Not many people may know that the one and only nuclear power plant that was ever funded by the World Bank was in 1959. The Bank gave loan assistance of US$ 40 million for a 150 MW plant in Italy. The plant started operation in 1964 but was shut down in 1978 and declared to be out of service in 1982 due to a turbine failure. Why has the Bank stopped funding nuclear power since then?

Against this background, the resurgence of nuclear power during the last few years is truly worrisome. USA has just cleared the hurdles for setting up two AP1000 reactors in Georgia. The bilateral agreements that the nuclear supplier countries have signed with countries like India have unleashed the nuclear industry to tap the unlimited market in the developing world. The leaders of many developing countries are far too weak to resist the corporate pressure. The recent trends in the expansion of the global nuclear industry speak volumes about how the MNCs will exploit a given technology, irrespective of the risks it poses.

At present, thirty one countries are operating 441 nuclear reactors, generating around 380 Giga Watts (GW) of power and contributing roughly 14% of the electricity consumed in the world. Out of these, more than 50 reactors have already aged and many more will outlive their age soon. It will be difficult to decommission them fully.

Another 60 new reactors are presently under construction and 150 more are at the planning stage. This is only a conservative estimate.

China plans to expand its existing nuclear capacity of 10 GW to 200 GW by 2020! India plans to add 55 GW to its existing 5 GW by 2031-32. South Korea plans to add around 10 GW to its existing capacity of 18.7 GW. These are mind boggling projections.

Soon, the planet is going to be littered with nuclear reactors of all kinds of denominations and vintage. They will generate heaps of toxic, radioactive waste that we will be compelled to transfer to the posterity without offering any plausible solution to contain their far reaching radioactive risk. We will also transfer the aged reactors to our children and grandchildren, dumping on them the unresolved problem of decommissioning them and cleaning up the radioactive debris they are going leave. More importantly, the reactors that the future generations will inherit from us will throw up stockpiles of weapon-grade plutonium that will augment the regional political tensions in geometric progression, which will one day, in the near future, burst out in the form of a full-fledged nuclear war that could annihilate most parts of our planet.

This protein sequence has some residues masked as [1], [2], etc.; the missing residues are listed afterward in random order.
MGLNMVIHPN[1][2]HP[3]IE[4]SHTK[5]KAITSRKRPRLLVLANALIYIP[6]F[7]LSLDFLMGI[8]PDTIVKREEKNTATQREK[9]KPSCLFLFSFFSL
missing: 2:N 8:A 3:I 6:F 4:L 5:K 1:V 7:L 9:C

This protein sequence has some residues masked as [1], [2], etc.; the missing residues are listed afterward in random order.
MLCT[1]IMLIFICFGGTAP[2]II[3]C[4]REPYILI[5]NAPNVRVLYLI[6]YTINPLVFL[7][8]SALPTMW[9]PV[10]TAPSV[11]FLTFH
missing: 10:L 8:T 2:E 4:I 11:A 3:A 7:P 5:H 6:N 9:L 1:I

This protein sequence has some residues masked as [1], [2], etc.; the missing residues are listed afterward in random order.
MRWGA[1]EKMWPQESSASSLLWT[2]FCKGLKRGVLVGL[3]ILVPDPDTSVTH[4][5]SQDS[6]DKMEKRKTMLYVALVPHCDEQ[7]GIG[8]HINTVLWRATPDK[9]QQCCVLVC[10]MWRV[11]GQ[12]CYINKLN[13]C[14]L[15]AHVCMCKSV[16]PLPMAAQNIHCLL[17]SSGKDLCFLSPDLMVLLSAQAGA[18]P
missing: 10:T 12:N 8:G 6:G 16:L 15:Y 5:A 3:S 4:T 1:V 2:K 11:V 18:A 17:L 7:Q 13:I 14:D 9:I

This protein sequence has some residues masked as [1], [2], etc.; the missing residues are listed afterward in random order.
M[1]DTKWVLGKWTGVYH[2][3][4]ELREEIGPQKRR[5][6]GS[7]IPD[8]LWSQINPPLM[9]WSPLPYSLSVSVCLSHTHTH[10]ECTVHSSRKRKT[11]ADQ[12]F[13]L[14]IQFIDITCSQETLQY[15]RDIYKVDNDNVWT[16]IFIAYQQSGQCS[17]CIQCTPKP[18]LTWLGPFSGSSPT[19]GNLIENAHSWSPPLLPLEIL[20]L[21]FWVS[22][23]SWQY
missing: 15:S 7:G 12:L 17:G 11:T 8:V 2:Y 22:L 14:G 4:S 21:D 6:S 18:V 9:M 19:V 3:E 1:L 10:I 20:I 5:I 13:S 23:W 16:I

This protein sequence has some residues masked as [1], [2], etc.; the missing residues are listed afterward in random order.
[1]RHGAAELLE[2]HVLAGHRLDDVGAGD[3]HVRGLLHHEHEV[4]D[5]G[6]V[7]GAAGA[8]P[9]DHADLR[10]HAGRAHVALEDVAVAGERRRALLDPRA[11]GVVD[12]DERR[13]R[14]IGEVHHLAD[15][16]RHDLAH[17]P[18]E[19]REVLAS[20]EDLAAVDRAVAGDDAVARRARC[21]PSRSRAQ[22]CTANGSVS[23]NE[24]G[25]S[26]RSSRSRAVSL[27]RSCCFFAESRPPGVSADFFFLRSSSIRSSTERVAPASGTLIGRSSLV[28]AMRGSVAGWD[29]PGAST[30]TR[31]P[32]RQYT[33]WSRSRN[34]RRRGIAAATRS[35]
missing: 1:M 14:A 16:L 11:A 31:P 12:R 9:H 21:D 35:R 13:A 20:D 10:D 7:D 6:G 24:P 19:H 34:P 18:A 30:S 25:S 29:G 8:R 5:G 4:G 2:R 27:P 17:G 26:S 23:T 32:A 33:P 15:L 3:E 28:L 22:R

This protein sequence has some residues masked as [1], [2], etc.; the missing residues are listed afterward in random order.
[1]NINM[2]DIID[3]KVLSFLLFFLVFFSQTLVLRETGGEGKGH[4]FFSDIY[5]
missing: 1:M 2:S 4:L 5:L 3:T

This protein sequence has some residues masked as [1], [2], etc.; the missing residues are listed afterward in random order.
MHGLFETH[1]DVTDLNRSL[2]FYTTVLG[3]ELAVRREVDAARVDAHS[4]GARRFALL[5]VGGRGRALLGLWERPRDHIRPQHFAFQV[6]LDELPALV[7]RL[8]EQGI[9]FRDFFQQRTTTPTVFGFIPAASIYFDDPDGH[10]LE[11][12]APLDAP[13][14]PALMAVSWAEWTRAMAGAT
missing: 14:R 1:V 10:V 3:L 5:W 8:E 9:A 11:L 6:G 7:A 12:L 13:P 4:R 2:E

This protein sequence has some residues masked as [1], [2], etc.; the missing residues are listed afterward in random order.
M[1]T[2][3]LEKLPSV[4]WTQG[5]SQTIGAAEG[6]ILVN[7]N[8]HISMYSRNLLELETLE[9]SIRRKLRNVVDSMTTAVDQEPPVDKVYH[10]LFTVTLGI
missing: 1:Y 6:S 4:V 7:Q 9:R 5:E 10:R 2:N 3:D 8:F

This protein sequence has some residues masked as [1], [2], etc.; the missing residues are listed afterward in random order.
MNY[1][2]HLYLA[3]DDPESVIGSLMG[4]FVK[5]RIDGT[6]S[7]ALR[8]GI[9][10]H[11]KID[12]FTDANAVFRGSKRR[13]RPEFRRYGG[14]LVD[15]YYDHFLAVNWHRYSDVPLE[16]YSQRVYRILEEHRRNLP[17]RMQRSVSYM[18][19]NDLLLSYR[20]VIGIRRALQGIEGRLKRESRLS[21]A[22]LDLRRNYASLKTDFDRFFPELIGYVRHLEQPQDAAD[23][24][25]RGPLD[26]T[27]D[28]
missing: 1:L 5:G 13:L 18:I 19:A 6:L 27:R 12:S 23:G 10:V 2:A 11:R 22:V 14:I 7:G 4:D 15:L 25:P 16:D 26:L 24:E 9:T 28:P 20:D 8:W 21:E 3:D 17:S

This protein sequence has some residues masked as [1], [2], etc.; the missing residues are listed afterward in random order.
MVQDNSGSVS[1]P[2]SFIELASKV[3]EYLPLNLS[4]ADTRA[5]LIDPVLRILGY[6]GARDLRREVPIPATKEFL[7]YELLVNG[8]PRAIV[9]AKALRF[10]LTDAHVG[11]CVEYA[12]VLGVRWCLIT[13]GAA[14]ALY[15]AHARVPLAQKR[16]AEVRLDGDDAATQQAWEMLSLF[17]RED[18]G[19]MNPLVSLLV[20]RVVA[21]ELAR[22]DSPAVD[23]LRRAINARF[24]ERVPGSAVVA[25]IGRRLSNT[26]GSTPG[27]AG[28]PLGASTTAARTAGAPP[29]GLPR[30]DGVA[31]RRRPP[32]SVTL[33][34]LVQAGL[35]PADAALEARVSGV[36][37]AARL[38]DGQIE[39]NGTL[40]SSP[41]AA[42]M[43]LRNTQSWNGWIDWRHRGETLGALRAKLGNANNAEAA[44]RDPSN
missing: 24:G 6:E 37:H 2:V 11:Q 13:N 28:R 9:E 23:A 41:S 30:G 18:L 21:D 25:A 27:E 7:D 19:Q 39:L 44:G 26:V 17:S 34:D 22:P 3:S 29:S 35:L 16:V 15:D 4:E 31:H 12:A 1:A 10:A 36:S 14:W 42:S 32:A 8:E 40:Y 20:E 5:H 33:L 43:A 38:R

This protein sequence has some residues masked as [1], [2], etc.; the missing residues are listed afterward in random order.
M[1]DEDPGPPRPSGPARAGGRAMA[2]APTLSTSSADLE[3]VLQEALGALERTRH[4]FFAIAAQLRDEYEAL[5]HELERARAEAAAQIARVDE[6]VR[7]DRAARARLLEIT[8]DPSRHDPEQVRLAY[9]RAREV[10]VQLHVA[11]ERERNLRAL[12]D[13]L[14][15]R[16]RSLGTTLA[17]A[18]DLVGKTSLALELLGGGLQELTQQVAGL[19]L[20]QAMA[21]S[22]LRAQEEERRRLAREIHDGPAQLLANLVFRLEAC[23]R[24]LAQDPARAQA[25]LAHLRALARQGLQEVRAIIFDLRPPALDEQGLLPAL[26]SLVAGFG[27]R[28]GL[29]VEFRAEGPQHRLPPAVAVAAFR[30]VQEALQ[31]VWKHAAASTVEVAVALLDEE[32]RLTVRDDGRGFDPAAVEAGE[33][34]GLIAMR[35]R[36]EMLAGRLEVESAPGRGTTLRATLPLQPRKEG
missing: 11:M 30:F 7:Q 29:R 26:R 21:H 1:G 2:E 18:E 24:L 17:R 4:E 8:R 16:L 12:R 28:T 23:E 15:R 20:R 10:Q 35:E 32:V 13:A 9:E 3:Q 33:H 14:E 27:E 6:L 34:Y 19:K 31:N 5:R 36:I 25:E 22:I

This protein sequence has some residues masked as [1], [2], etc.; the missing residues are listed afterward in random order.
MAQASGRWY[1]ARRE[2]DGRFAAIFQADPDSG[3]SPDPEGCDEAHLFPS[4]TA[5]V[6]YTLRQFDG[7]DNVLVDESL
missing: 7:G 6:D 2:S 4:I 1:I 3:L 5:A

Should the world community accept this as an option? Should not sanity guide the future of the human race? While narrow commercial interests may dictate the way the MNCs conduct their affairs, should the world community become captive to such interests and move in a direction that is suicidal?

It has been one year since Fukushima. Germany which is heavily dependent on nuclear power has boldly decided to move away from it and shift its gears towards renewables. Should not the rest of the world community follow what countries like Germany have so decisively done and get rid of the globe of the nuclear option and its associated risks?

May Fukushima bring sanity to the political leadership of the global community!